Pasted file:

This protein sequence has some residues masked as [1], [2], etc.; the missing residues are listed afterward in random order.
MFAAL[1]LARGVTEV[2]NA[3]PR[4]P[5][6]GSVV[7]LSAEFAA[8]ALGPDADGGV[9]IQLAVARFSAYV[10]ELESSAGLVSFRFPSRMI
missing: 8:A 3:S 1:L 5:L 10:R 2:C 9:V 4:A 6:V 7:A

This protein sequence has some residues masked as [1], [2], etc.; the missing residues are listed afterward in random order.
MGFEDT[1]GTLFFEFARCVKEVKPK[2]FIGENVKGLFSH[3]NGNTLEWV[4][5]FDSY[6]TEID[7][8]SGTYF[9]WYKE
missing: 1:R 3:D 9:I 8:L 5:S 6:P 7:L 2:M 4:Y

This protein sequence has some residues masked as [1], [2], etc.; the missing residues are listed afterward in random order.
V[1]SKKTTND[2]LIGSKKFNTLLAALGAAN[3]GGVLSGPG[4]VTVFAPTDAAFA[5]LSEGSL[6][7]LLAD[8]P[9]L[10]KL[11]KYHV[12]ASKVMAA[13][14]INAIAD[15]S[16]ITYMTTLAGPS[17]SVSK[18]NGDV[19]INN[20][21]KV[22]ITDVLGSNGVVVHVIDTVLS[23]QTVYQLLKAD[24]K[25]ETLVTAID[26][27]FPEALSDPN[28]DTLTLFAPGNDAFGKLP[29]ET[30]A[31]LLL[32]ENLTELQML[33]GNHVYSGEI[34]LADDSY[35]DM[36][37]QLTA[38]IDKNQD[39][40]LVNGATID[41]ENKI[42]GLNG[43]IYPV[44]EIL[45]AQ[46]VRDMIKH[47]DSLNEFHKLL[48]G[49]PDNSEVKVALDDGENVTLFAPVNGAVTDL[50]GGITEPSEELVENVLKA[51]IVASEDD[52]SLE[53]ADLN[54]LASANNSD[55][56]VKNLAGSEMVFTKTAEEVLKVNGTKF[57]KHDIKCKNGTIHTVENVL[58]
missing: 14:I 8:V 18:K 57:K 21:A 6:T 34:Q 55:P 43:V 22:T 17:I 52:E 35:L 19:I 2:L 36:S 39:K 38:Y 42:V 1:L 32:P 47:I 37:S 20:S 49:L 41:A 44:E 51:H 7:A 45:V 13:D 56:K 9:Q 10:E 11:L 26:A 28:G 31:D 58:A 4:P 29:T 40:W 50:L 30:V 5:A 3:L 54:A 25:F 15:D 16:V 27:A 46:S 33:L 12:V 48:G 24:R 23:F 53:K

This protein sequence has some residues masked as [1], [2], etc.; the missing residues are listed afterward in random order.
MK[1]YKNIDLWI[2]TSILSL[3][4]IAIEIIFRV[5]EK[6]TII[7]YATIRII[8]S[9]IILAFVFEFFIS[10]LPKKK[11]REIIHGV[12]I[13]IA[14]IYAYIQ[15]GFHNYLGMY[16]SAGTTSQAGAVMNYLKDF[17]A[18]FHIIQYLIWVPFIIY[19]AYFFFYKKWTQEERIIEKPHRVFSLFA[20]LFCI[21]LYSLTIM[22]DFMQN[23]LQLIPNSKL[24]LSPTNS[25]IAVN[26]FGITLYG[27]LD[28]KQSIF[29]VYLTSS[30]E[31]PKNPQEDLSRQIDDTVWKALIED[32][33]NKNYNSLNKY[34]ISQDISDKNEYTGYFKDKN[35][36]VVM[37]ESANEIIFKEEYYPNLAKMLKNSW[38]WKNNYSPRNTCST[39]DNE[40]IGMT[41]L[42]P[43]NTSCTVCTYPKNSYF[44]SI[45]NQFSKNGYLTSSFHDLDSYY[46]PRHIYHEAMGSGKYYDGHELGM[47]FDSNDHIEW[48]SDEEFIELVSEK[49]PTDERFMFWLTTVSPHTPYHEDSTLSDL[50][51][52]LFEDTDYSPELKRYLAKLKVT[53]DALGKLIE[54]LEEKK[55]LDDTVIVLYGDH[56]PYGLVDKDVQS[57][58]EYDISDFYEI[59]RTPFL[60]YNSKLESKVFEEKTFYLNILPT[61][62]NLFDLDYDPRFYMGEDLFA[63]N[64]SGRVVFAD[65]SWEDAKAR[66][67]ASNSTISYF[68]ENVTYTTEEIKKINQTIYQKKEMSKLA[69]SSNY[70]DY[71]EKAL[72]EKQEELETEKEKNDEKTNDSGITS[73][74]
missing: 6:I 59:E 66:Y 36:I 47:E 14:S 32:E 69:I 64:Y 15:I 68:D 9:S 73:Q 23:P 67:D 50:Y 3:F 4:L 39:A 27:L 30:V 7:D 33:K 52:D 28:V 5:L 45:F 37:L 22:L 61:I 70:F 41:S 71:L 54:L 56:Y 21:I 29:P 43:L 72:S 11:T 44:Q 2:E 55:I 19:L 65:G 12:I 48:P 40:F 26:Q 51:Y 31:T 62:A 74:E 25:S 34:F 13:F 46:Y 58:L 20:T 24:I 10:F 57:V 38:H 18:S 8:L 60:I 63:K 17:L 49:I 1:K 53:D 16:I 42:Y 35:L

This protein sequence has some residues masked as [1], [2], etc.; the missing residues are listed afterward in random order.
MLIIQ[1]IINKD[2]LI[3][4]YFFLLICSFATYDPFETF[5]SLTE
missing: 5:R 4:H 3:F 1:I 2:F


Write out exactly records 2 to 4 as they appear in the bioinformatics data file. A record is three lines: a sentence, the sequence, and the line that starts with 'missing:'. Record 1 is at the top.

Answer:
This protein sequence has some residues masked as [1], [2], etc.; the missing residues are listed afterward in random order.
MGFEDT[1]GTLFFEFARCVKEVKPK[2]FIGENVKGLFSH[3]NGNTLEWV[4][5]FDSY[6]TEID[7][8]SGTYF[9]WYKE
missing: 1:R 3:D 9:I 8:L 5:S 6:P 7:L 2:M 4:Y

This protein sequence has some residues masked as [1], [2], etc.; the missing residues are listed afterward in random order.
V[1]SKKTTND[2]LIGSKKFNTLLAALGAAN[3]GGVLSGPG[4]VTVFAPTDAAFA[5]LSEGSL[6][7]LLAD[8]P[9]L[10]KL[11]KYHV[12]ASKVMAA[13][14]INAIAD[15]S[16]ITYMTTLAGPS[17]SVSK[18]NGDV[19]INN[20][21]KV[22]ITDVLGSNGVVVHVIDTVLS[23]QTVYQLLKAD[24]K[25]ETLVTAID[26][27]FPEALSDPN[28]DTLTLFAPGNDAFGKLP[29]ET[30]A[31]LLL[32]ENLTELQML[33]GNHVYSGEI[34]LADDSY[35]DM[36][37]QLTA[38]IDKNQD[39][40]LVNGATID[41]ENKI[42]GLNG[43]IYPV[44]EIL[45]AQ[46]VRDMIKH[47]DSLNEFHKLL[48]G[49]PDNSEVKVALDDGENVTLFAPVNGAVTDL[50]GGITEPSEELVENVLKA[51]IVASEDD[52]SLE[53]ADLN[54]LASANNSD[55][56]VKNLAGSEMVFTKTAEEVLKVNGTKF[57]KHDIKCKNGTIHTVENVL[58]
missing: 14:I 8:V 18:K 57:K 21:A 6:T 34:Q 55:P 43:V 22:T 17:I 52:E 35:L 19:I 2:L 36:S 39:K 38:Y 42:V 1:L 32:P 47:I 37:S 20:S 49:L 41:A 44:E 51:H 7:A 45:V 13:D 56:K 9:Q 10:E 11:L 26:A 28:G 31:D 58:A 4:P 29:T 40:W 50:L 30:V 5:A 3:L 54:A 25:F 15:D 16:V 27:A 46:S 33:L 12:V 48:G 24:R 23:F 53:K

This protein sequence has some residues masked as [1], [2], etc.; the missing residues are listed afterward in random order.
MK[1]YKNIDLWI[2]TSILSL[3][4]IAIEIIFRV[5]EK[6]TII[7]YATIRII[8]S[9]IILAFVFEFFIS[10]LPKKK[11]REIIHGV[12]I[13]IA[14]IYAYIQ[15]GFHNYLGMY[16]SAGTTSQAGAVMNYLKDF[17]A[18]FHIIQYLIWVPFIIY[19]AYFFFYKKWTQEERIIEKPHRVFSLFA[20]LFCI[21]LYSLTIM[22]DFMQN[23]LQLIPNSKL[24]LSPTNS[25]IAVN[26]FGITLYG[27]LD[28]KQSIF[29]VYLTSS[30]E[31]PKNPQEDLSRQIDDTVWKALIED[32][33]NKNYNSLNKY[34]ISQDISDKNEYTGYFKDKN[35][36]VVM[37]ESANEIIFKEEYYPNLAKMLKNSW[38]WKNNYSPRNTCST[39]DNE[40]IGMT[41]L[42]P[43]NTSCTVCTYPKNSYF[44]SI[45]NQFSKNGYLTSSFHDLDSYY[46]PRHIYHEAMGSGKYYDGHELGM[47]FDSNDHIEW[48]SDEEFIELVSEK[49]PTDERFMFWLTTVSPHTPYHEDSTLSDL[50][51][52]LFEDTDYSPELKRYLAKLKVT[53]DALGKLIE[54]LEEKK[55]LDDTVIVLYGDH[56]PYGLVDKDVQS[57][58]EYDISDFYEI[59]RTPFL[60]YNSKLESKVFEEKTFYLNILPT[61][62]NLFDLDYDPRFYMGEDLFA[63]N[64]SGRVVFAD[65]SWEDAKAR[66][67]ASNSTISYF[68]ENVTYTTEEIKKINQTIYQKKEMSKLA[69]SSNY[70]DY[71]EKAL[72]EKQEELETEKEKNDEKTNDSGITS[73][74]
missing: 6:I 59:E 66:Y 36:I 47:E 14:S 32:E 69:I 64:Y 15:I 68:D 9:S 73:Q 23:P 67:D 50:Y 3:F 4:L 39:A 27:L 30:V 7:D 33:K 52:D 28:V 5:L 45:F 37:L 22:L 61:I 70:F 41:S 71:L 54:L 56:Y 21:I 29:P 43:L 72:S 11:T 44:Q 2:E 55:I 19:L 65:G 12:I 48:P 40:F 26:Q 51:Y 31:T 62:A 74:E 25:S 34:F 13:F 46:Y 58:L 20:T 24:I 10:F 57:V 38:H 18:S 8:L 60:I 63:K 17:L 49:I 1:K 53:D 16:I 42:Y 35:L